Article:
Numerical calculations for diffusion effects in the well-of-the-well culture system for mammalian embryos

Koji Matsuura

Research output: Contribution to journalArticle

9 Citations (Scopus)

Abstract

Recent studies suggest that the microenvironment and embryo density used during embryo culture considerably affect development to the blastocyst stage. High embryo density allows for autocrine secretions to diffuse to neighbouring embryos during group culture, with a positive effect on further development. A variation of group culture is the well-of-the-well (WOW) culture system, allowing for individual identification of embryos cultured in small holes in a microdroplet. Bovine blastocyst development is higher in the WOW culture system than in conventional group culture. To compare the concentration of chemical factors between conventional and WOW culture, a model was constructed to calculate the concentration of secreted factors based on Fick's second law of diffusion using spreadsheet software. Furthermore, model was used to determine the concentration of growth factors and waste materials adjacent to the embryo periphery. The results of these calculations suggest that the highest difference in the concentration of secreted small molecules and macromolecules was at the most two- to threefold, with the concentrations reduced more and diffusion kinetics facilitated to a greater extent in the WOW culture system. The average ratio of the concentration of secreted macromolecules (10 nm diameter) around the embryos was also compared between systems with well widths of 0.1 and 0.3 mm. The concentration of secreted materials surrounding embryos increased in a narrow tapered well. The findings suggest that theWOWculture system is better than conventional group culture because of the increased final concentration of autocrine factors and higher diffusion kinetics of waste materials.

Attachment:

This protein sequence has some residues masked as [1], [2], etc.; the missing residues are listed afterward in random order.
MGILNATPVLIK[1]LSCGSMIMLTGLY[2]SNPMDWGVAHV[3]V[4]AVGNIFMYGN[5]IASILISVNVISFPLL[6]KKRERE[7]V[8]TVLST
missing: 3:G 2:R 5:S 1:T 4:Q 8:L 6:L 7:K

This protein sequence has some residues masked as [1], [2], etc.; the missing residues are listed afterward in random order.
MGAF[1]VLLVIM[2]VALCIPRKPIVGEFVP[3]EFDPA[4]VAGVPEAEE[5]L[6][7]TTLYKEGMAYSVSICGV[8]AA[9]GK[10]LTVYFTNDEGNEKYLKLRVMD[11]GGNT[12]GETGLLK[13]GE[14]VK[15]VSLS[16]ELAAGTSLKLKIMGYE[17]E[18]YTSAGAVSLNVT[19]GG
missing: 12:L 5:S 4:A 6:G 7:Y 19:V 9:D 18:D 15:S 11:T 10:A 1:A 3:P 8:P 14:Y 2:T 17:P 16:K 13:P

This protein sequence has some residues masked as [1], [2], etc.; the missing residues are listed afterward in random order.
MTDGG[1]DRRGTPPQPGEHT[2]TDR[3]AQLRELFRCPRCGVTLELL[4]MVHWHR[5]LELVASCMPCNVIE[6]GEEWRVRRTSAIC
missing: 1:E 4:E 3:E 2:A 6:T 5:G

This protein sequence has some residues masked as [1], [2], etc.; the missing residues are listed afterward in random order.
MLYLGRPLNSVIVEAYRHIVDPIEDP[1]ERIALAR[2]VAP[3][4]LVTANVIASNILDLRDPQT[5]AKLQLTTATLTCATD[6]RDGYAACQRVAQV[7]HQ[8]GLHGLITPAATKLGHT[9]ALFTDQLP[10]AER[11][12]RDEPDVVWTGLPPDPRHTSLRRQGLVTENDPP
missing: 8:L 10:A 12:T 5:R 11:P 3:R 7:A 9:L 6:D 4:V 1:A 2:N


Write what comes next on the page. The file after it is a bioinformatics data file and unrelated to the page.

Original languageEnglish
Pages (from-to)742-751
Number of pages10
JournalReproduction, Fertility and Development
Volume26
Issue number5
DOIs
Publication statusPublished - 2014

Keywords

  • Autocrine effect
  • In vitro embryo culture

ASJC Scopus subject areas

  • Biotechnology
  • Reproductive Medicine
  • Animal Science and Zoology
  • Molecular Biology
  • Genetics
  • Endocrinology
  • Developmental Biology

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